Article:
Would you spend £32k on a luxury gym?

Forget a dusty old exercise bike, or yet another walk in the park. The latest fitness fad is a DIY health club. So… Would you spend £32k on a luxury gym?

  • The latest house improvement must-have is a health and fitness club at home
  • Here, five women reveal how they created gyms in their own homes in lockdown 
  • Catherine Pearson, from Hartford, spent £13k of cancelled holiday cash on gym

There was a time when ‘home gym’ meant a neglected exercise bike-cum-clothes horse in the corner of the bedroom and a set of dumbbells gathering dust at the back of the wardrobe.

Today, for a growing number of homeowners, it’s nothing less than a fully-dedicated workout space furnished with the latest high-tech exercise equipment — from skiing machines to state-of-the-art treadmills.

Forget fancy kitchen upgrades or games rooms, the latest home improvement must-have is a health and fitness club in your home.

With all 6,700 gyms in the UK shut to their 9.7 million members — and with the uncertainty of the ongoing pandemic surrounding their re-opening — frustrated fitness fans are spending a fortune on near-as-possible replicas in lofts, garages and outbuildings.

Catherine Pearson, 46, (pictured) from Hartford, spent £13k of cancelled holiday cash on her gym

It’s a trend reflected in booming demand for home exercise equipment, with John Lewis reporting sales of bigger machines, such as cross trainers and treadmills, up by more than 50 per cent. Home workout firm Peloton is estimated to have made a huge £1.3 billion last year, double the figure for 2019.

Here, five women reveal why the silver lining of lockdown is getting the complete gym experience all to themselves, in the comfort of their own homes — with no threat of closure.


Catherine Pearson, 46, is a sales and marketing director and lives in Hartford, Cheshire. She is divorced with three sons, Max, 21, Felix, 20, and Gus, 11. She says:

Sitting in the same room staring at a screen for eight hours a day in lockdown is tough — and I really needed the escape of a workout.

Now, lifting weights in my home gym with my favourite motivational music blasting out and feel-good endorphins whizzing around my body, I’ve got the best escape ever. I’d had my eye on converting the garage to a gym since moving into my five-bedroom home after my separation three years ago.

But it became more pressing last year when commercial gyms were closed and I knew I would need the physical and mental strength that exercise gives me to get through the pandemic.

Catherine (pictured) paid £1,200 for a high-quality squat rack and £800 for a Concept 2 rowing machine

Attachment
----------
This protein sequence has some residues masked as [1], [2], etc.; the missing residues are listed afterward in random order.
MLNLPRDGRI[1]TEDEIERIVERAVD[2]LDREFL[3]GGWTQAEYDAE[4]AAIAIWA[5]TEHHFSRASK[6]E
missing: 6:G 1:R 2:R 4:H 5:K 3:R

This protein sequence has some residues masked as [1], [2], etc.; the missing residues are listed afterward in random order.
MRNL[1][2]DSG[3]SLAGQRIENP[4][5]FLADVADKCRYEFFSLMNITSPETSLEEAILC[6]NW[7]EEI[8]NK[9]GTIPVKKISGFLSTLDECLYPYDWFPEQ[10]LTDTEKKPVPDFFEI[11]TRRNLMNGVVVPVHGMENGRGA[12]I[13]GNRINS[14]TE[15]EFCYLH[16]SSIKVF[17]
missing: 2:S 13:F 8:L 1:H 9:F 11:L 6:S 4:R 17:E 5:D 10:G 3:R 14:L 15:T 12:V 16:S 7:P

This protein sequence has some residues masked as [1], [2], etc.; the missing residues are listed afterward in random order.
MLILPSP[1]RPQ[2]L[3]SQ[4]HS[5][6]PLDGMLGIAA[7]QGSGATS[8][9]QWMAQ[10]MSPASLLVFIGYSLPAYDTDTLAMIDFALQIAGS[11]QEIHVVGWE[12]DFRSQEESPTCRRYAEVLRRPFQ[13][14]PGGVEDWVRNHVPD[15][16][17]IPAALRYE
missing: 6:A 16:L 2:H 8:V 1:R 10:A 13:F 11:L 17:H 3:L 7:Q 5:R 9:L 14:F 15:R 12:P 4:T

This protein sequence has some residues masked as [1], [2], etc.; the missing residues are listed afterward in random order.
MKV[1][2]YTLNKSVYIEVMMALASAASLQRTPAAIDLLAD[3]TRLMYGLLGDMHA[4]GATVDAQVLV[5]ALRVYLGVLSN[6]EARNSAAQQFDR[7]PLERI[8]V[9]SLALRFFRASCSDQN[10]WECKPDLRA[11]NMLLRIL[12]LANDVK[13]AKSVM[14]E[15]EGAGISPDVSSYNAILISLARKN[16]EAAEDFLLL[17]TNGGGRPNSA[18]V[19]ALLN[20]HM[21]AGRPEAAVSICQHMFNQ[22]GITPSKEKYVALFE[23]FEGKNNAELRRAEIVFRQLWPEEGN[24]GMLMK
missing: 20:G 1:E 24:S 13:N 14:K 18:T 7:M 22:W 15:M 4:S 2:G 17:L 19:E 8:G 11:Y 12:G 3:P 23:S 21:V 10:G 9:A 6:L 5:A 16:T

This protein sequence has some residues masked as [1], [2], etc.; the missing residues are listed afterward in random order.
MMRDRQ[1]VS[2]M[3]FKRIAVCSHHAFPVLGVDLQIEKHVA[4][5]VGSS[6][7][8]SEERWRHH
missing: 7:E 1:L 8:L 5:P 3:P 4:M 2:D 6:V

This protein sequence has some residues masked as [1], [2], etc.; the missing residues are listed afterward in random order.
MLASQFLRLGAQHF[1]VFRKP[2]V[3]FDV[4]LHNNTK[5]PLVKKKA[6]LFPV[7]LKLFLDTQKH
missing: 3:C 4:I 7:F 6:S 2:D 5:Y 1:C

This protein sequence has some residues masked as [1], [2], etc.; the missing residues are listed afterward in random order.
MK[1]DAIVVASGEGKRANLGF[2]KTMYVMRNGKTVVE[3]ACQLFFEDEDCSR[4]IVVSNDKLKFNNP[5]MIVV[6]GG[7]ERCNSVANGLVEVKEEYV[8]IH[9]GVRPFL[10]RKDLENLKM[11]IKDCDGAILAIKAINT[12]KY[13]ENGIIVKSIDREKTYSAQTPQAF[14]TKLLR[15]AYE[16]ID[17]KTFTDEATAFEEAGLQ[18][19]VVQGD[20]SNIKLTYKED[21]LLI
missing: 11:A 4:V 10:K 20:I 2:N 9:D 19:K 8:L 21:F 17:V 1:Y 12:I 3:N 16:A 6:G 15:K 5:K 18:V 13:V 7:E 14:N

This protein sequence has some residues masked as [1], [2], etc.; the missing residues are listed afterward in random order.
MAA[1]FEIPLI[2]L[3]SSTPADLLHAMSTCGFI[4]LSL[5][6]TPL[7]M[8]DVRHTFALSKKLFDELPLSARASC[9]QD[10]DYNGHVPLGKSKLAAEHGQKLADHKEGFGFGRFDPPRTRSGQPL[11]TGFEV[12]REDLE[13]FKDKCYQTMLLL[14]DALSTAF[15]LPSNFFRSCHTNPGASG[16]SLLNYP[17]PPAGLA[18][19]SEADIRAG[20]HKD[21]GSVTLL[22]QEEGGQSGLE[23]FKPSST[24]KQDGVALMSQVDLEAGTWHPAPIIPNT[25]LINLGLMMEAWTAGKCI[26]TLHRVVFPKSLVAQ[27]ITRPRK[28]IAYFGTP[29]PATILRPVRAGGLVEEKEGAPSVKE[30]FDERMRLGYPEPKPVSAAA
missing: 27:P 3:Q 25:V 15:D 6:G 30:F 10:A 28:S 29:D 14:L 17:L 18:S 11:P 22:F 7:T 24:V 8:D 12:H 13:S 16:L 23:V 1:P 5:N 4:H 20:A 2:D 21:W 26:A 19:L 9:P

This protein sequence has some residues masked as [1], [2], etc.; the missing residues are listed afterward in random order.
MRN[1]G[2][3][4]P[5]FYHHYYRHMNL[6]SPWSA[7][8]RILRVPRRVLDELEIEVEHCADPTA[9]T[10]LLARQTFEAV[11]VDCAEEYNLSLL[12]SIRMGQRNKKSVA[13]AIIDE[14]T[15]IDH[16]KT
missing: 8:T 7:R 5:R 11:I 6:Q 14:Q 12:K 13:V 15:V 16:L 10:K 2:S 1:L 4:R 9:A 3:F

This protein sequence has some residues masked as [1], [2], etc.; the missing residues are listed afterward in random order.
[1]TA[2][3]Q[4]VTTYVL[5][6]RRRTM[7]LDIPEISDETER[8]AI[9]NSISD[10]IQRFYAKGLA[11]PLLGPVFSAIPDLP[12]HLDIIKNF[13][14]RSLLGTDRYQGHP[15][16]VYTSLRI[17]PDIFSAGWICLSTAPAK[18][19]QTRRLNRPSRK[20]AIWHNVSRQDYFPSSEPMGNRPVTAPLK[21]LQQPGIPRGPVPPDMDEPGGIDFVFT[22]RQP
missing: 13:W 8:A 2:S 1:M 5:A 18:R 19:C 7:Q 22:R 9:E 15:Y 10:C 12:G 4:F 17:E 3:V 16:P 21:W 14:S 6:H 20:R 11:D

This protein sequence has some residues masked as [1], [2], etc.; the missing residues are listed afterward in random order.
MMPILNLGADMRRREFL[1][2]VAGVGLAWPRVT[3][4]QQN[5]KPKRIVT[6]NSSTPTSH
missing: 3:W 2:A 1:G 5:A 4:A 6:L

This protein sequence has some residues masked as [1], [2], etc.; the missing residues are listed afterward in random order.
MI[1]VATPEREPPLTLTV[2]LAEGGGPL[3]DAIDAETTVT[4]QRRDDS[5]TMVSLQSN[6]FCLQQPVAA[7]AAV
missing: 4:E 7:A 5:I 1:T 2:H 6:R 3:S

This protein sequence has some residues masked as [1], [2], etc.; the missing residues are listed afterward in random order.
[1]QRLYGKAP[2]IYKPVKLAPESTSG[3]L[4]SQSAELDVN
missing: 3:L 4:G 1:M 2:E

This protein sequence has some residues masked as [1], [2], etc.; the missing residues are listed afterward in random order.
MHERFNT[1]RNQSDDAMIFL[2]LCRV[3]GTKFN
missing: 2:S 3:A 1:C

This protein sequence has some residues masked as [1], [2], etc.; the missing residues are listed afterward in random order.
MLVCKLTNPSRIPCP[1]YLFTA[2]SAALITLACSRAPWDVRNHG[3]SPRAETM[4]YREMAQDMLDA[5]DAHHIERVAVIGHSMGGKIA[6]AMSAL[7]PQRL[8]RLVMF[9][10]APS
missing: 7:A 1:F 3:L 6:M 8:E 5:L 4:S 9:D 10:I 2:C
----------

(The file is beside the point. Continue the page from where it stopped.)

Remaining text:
I used to go to the gym five times a week. If I miss a few days, I feel my mood dip and when I’m low I eat more, which makes me feel sluggish and bad about myself.

When my holidays to Tenerife and Greece were cancelled and I had extra money, I decided to spend it on a home gym. I cleared out the garage before hiring a builder to do the work. He installed rubber gym flooring and put in funky spotlights.

I wanted it to feel like a cool — rather than girly — gym, and definitely not a garage.

I paid £1,200 for a high-quality squat rack and £800 for a Concept 2 rowing machine. I spent £1,700 on a Wattbike Atom, which simulates going up and down hills, and £250 on a set of kettlebells.

I also bought a wall-mounted Apple TV so that I can stream Zwift, the cycling app, and pretend I’m cycling in the French Alps. I can access the gym from an internal door in the house.

The refit was completed in November, just as the second lockdown was enforced, and has already been worth every penny of the £13,000 price tag.I prefer it to a normal gym. I don’t have to wait for equipment to become free or disinfect everything I use.

I always try to turn a negative situation into a positive and keep telling people that it’s thanks to my foreign holidays being cancelled last year that I now have an amazing home gym.


Joanne Wilkinson, 38, is a carer for a family member and lives in Telford, Shropshire, with her partner Derek, 53, who runs his own business, and their three children aged five, three and one. She says:

Last summer, we converted the detached garage in the garden of our four-floor property into a home gym — and now it has become my little oasis of calm.

Pre-Covid, I used to do a Park Run every Saturday with the children in the pushchair, as well as classes at the gym, but both have been a casualty of lockdown.

When I returned to work last June after maternity leave, I could no longer justify going to the gym, when it reopened, at the expense of family time as I’m already squeezing in studying for a masters degree. Desperate to be able exercise, my solution was to convert the garage. It cost £8,000, including all the gym equipment.

Joanne Wilkinson, 38, (pictured) says that given she used to pay more than £500 a year for gym membership, her home gym will save money in the long term

It has been boarded and insulated, with new flooring and lighting. We have bricked up the main garage door and replaced the wall at the opposite end with a sliding patio door.

There are fitted mirrors along one wall and a TV so I can stream exercise classes from the internet. I’ve put in a spin bike, cross trainer, rower and a weights area with dumbbells, kettlebells and a squat rack. I try to do something every day, whether that’s 15 minutes or an hour.

Given that I used to pay more than £500 a year for gym membership, our home gym will save me money in the long term. But it has already given me a huge mental and physical boost.

Although I miss the classes, the swimming pool and the social aspect of a commercial gym, I’m in no rush to go back.


Susie Chan, 45, is an endurance runner who lives in Bordon, Hampshire, with husband Shaun, 40, an IT specialist, and 19-year-old daughter Lily. She says: